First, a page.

With the President-elect putting together his administration, it is a good time for state and local government finance officials to develop a technical agenda.

Pork-barrel politics and unrealistic economic programs will eventually backfire through mismanagement, scandal, higher taxes, or inflation. What follows is therefore a pragmatist's program, one designed to link the real needs of local constituents and the strategic ambitions of the new administration with the realities of public finance.

Dear Santa Clinton,

We know that this must be a busy time for you. By now, you must have thousands of letters asking for everything under the moon. We know you don't have enough money to go around this year, so we won't ask for much. Based on what you told us during the campaign, we thought that you'd like some hints to help you stretch your budget. Then your elves can make more toys for the other children in the world.

Top of our list: infrastructure bonds. You'll like these as much as we do, because you already told us that infrastructure is the hot toy this year. It's supposed to be better than Nintendo because it's made in America. We're asking for a very special infrastructure bond, one that keeps on working after the other toys die out. Here's what we want.

We know that you want to stimulate the creation of jobs, and we're all for that. But we remember the administrative mess that Santa Carter created when he handed out the countercyclical construction employment program toys back in the 1970s. By the time we filed our grant applications. waited for the bureaucracy to approve them, finished our engineering work, awarded contracts and spent the money, inflation was already flashing faster than Rudolph's nose. That's why we don't want infrastructure toys that require new federal bureaucracies. We'd rather do the work ourselves - it's faster and cheaper.

Believe it or not, we'll pay for most of the infrastructure toys ourselves, and just need for you to change the way you control our allowance. We're even willing to put up our own money if you'll just help us get started.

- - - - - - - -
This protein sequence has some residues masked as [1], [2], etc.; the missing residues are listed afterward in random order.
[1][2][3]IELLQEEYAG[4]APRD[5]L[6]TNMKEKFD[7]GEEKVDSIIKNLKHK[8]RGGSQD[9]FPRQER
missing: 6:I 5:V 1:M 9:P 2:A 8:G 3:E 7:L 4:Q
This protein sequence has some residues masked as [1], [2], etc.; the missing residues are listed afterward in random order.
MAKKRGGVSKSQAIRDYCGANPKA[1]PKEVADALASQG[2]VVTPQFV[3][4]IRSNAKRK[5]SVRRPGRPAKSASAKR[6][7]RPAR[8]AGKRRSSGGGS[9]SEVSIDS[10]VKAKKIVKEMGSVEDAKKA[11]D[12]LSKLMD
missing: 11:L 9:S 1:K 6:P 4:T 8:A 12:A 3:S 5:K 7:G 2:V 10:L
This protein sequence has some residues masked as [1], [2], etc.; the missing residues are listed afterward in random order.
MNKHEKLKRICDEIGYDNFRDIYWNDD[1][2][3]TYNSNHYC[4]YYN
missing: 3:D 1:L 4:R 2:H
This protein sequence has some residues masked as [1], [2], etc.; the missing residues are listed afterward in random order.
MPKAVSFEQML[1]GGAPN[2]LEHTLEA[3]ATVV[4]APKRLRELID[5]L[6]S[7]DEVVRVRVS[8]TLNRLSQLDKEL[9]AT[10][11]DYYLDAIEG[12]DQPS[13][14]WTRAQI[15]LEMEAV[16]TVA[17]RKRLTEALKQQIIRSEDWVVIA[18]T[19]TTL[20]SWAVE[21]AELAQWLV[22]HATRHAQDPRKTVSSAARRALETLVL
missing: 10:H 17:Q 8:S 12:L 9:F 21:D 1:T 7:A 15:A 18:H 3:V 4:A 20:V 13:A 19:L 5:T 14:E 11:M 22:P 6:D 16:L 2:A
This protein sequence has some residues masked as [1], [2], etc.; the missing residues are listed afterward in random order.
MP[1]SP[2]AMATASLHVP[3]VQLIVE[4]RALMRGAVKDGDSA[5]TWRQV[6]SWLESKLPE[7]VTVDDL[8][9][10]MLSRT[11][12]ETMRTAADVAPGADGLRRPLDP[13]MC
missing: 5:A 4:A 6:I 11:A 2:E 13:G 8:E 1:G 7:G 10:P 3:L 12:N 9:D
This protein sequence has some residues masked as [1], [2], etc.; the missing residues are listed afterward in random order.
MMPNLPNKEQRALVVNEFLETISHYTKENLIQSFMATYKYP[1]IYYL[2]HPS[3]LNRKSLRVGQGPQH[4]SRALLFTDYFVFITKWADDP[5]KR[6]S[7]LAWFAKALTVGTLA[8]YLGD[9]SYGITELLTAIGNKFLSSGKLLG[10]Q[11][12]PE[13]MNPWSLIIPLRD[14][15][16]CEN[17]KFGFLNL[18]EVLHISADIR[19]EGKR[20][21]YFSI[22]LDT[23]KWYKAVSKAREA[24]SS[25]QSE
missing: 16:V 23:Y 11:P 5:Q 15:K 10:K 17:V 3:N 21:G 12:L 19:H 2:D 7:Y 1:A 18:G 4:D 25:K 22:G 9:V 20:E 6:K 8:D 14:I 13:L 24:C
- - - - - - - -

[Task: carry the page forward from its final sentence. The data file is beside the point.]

We want you to let us sell a special kind of infrastructure bond, from which the proceeds must be spent within a short time period, say 18 months. These projects will quickly create construction jobs, so we know we'll put people to work, at least temporarily. You have made it very clear. however, that you are looking for permanent jobs that will still be around in 1996, when you plan your next big bus tour across America. So we're willing to be really grown-up and offer you a deal.

We'll sell our special infrastructure bonds only for projects that your leanest and meanest elves declare in advance to be directly linked to industrial and commercial jobs creation. For example, primary transportation systems, airports, industrial development, communications networks and new environmental technologies. So that you don't have to keep track of too many boys and girls, it would be all right with us if you require that the bonds be sold by the states, or guaranteed by a state or an insurer. To avoid inflationary stimulus, we'll issue infrastructure bonds only if unemployment in our state exceeds 5%, as long as we can ignore those tiny little volume caps that Uncle Rosty keeps putting on our heads.

By now we know what you're thinking. You're asking "who's going to pay for this, and who's going to buy these bonds?" That's where the good part comes in.